Annual survey: TV stations now airing about 5 hours of local news per weekday

The average TV station added 12 minutes of weekday news in the last year, says a Radio Television Digital News Association/Hofstra University survey.

Study author Bob Papper notes how close the average and median numbers are:

What that means is that it’s not simply a matter of a few stations bringing up the average; the typical TV station is running five hours of local news per weekday.

Seventy-one percent of news directors told Papper they were seeing audience growth in the morning.

Perhaps not coincidentally, morning is also the time of day when more newscasts are being added.

Overall, the newscast expansion winner was weekday mornings between 5 am – 9 am, with 28% of the stations that added news expanding in that time. That barely edged out 4:30 am at 20% … which wasn’t far ahead of late afternoon (4 pm – 5 pm) at 16%.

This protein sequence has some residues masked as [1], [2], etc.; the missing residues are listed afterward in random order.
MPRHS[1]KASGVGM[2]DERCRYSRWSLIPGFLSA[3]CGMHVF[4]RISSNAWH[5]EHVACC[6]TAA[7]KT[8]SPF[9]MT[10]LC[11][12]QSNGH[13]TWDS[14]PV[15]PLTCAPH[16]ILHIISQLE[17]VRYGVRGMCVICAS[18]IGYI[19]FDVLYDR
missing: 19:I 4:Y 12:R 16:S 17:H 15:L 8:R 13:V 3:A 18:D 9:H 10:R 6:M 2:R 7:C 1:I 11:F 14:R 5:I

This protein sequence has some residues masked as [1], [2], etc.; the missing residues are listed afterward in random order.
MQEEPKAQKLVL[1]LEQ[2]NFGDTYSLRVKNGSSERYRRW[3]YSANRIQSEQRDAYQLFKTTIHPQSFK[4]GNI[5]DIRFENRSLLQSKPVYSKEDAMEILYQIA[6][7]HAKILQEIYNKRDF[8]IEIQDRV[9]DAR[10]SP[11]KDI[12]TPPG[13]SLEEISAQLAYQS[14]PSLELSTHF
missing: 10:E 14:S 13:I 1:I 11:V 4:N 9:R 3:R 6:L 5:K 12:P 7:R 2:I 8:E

Part I of Papper’s survey, released last week, said TV stations were adding staff. In an interview with AP’s David Bauder, Papper said, “What it tells you is the local TV business, for the most part, sees local news as more and more of its future.”

Poynter’s Steve Myers wrote about the survey and noted that headcounts in print newsrooms are at their lowest point since 1978. “Still, the newspaper industry had 40,600 newsroom employees at the last count, many more than television stations,” he wrote.

Related: TV station newsrooms staffed up in 2011, as print newsrooms shrank

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  • Anonymous

    one local tv station i watch has 3 primary weekday newscasts: 5-5:30 p.m., 6-6:30 p.m. and 10-10:30 p.m. (CDT).  (i am not including early morning happy-talk “newscasts.”) appears to be a whole lot of local news, right? wrong. it is very, VERY repititious. so to survey only the amount of time local tv allocates to news is easy enough to do but greatly misleading. a researcher would have to go much deeper to produce any meaningful analysis of local tv news.